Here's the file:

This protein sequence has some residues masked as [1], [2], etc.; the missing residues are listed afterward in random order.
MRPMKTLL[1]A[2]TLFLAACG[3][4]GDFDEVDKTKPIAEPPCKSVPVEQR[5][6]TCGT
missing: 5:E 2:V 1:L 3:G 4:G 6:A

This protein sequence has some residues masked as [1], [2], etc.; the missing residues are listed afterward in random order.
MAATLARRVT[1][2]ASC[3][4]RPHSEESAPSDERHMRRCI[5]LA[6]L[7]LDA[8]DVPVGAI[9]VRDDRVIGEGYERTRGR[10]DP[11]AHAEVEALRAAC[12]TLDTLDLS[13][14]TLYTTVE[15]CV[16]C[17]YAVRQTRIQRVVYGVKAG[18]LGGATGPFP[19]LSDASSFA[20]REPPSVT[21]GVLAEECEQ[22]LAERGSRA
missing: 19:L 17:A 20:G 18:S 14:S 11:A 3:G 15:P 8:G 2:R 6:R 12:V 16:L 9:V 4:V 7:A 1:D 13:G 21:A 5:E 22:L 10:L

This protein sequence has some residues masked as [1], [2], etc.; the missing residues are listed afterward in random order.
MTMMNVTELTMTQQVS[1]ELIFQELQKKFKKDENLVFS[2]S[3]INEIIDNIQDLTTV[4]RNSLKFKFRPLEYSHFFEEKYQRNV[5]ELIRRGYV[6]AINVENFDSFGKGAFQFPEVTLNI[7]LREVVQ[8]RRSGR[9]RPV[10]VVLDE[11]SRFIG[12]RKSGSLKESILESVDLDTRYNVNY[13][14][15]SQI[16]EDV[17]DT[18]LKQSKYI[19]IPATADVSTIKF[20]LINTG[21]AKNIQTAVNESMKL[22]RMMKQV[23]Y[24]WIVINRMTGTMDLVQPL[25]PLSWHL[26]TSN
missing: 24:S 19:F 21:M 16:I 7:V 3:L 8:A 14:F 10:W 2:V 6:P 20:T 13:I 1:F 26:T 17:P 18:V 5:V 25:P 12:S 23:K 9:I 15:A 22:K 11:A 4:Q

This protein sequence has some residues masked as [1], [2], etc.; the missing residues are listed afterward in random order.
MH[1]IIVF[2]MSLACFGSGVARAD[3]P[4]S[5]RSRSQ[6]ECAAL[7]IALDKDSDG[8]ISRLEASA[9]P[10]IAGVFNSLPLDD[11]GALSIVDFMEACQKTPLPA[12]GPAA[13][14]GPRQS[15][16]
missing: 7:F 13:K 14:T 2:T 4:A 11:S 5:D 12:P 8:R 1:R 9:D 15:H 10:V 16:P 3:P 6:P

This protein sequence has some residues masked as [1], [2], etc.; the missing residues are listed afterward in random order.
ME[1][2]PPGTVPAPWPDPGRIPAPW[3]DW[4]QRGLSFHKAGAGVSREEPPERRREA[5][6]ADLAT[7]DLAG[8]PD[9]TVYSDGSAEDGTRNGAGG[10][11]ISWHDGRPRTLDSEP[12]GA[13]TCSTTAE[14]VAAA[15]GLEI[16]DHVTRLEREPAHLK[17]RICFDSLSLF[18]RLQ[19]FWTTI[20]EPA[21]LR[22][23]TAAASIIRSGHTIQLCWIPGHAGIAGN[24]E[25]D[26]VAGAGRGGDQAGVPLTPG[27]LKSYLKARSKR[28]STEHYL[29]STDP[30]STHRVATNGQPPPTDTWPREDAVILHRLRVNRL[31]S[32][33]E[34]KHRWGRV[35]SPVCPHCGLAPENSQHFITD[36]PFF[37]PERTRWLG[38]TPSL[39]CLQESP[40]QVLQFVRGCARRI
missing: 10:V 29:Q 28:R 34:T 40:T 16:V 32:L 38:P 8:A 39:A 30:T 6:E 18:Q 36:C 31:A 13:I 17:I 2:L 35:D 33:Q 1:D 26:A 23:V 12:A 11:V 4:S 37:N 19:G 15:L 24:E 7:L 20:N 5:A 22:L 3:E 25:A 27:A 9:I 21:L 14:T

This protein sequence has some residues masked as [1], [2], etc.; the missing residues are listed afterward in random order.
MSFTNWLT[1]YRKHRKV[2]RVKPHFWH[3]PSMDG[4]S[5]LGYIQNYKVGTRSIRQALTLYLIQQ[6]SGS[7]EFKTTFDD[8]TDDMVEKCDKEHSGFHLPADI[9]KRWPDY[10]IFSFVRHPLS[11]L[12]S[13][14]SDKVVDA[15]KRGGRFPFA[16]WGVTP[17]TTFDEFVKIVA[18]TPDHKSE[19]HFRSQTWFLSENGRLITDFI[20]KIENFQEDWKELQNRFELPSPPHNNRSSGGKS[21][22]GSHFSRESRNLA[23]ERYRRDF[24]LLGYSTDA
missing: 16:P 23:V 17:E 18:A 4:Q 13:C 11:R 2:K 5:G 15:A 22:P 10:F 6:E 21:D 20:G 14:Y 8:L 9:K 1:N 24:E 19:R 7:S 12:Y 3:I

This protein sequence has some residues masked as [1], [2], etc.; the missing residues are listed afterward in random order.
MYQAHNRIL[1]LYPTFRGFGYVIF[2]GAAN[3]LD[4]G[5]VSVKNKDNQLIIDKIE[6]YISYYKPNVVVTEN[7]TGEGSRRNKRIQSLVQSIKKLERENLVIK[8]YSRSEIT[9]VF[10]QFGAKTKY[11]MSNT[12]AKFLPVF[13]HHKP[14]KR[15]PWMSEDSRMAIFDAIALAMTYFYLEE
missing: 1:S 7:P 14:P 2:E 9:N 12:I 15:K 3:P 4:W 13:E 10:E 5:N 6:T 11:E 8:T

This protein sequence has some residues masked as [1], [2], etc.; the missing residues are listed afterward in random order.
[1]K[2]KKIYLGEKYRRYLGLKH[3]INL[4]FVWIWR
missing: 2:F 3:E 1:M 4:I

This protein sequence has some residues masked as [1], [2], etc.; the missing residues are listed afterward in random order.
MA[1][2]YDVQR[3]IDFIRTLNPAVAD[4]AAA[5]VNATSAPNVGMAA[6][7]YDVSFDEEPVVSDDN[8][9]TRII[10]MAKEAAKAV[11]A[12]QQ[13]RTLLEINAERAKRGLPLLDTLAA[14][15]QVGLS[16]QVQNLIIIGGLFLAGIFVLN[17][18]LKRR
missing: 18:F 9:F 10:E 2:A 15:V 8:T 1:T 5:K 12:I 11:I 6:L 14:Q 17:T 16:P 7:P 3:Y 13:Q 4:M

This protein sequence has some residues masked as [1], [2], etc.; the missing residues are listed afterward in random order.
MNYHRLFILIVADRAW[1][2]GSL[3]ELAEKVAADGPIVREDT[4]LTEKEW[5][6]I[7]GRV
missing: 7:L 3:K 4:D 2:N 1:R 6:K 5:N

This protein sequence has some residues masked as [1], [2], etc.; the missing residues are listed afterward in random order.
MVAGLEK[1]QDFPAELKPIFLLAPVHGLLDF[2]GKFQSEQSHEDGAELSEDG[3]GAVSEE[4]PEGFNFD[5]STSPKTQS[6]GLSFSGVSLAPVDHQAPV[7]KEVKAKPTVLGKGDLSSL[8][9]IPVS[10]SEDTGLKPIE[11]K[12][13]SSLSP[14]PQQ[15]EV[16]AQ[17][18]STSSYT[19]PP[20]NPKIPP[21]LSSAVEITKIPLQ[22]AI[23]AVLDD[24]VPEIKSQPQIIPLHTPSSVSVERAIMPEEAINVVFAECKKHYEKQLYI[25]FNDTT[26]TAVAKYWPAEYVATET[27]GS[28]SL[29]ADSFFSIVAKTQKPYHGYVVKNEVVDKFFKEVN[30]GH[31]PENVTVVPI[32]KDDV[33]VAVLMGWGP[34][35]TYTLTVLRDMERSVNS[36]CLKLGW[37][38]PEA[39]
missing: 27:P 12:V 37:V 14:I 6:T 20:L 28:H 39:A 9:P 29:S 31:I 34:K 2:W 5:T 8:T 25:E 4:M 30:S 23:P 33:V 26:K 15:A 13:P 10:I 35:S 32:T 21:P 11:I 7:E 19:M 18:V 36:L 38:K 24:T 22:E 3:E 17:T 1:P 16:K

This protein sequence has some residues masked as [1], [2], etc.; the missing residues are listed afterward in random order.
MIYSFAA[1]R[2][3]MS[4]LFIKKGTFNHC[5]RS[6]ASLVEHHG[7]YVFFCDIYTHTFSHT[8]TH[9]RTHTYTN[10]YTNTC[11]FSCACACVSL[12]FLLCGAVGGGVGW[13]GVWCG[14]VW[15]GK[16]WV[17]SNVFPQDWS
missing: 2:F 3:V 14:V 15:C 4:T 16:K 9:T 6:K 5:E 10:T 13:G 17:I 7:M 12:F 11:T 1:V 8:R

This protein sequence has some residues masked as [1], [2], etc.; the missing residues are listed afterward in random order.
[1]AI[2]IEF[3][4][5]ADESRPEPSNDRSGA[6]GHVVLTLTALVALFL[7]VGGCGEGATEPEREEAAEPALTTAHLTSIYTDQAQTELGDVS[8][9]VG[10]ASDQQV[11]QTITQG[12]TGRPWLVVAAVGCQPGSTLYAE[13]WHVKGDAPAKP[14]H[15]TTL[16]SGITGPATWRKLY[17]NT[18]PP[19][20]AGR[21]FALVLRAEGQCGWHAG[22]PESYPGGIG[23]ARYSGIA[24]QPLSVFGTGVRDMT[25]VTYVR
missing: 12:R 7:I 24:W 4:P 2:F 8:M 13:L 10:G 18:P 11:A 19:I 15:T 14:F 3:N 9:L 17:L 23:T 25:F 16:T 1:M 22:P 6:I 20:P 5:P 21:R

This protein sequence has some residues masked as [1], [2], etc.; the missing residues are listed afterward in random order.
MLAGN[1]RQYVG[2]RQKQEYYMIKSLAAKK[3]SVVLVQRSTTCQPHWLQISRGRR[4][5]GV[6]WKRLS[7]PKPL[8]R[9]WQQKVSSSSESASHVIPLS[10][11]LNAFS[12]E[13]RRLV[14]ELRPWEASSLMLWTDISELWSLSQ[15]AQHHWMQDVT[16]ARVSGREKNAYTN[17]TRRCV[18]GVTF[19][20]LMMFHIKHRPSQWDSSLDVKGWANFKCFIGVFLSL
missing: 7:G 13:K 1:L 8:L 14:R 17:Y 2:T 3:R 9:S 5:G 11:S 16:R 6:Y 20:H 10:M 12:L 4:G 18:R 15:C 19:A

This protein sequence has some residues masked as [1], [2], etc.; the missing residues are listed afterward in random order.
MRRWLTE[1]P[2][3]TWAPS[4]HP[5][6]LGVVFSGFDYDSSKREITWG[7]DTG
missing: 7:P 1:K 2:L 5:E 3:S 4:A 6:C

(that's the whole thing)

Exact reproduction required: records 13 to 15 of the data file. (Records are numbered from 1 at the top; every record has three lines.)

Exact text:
This protein sequence has some residues masked as [1], [2], etc.; the missing residues are listed afterward in random order.
[1]AI[2]IEF[3][4][5]ADESRPEPSNDRSGA[6]GHVVLTLTALVALFL[7]VGGCGEGATEPEREEAAEPALTTAHLTSIYTDQAQTELGDVS[8][9]VG[10]ASDQQV[11]QTITQG[12]TGRPWLVVAAVGCQPGSTLYAE[13]WHVKGDAPAKP[14]H[15]TTL[16]SGITGPATWRKLY[17]NT[18]PP[19][20]AGR[21]FALVLRAEGQCGWHAG[22]PESYPGGIG[23]ARYSGIA[24]QPLSVFGTGVRDMT[25]VTYVR
missing: 12:R 7:I 24:W 4:P 2:F 8:M 13:L 10:G 18:P 11:A 19:I 15:T 14:F 3:N 9:L 17:L 23:T 25:F 16:T 1:M 22:P 6:I 20:P 5:P 21:R

This protein sequence has some residues masked as [1], [2], etc.; the missing residues are listed afterward in random order.
MLAGN[1]RQYVG[2]RQKQEYYMIKSLAAKK[3]SVVLVQRSTTCQPHWLQISRGRR[4][5]GV[6]WKRLS[7]PKPL[8]R[9]WQQKVSSSSESASHVIPLS[10][11]LNAFS[12]E[13]RRLV[14]ELRPWEASSLMLWTDISELWSLSQ[15]AQHHWMQDVT[16]ARVSGREKNAYTN[17]TRRCV[18]GVTF[19][20]LMMFHIKHRPSQWDSSLDVKGWANFKCFIGVFLSL
missing: 7:G 13:K 1:L 8:L 14:R 17:Y 2:T 3:R 9:S 5:G 11:S 16:R 6:Y 20:H 10:M 12:L 4:G 18:R 15:C 19:A

This protein sequence has some residues masked as [1], [2], etc.; the missing residues are listed afterward in random order.
MRRWLTE[1]P[2][3]TWAPS[4]HP[5][6]LGVVFSGFDYDSSKREITWG[7]DTG
missing: 7:P 1:K 2:L 5:E 3:S 4:A 6:C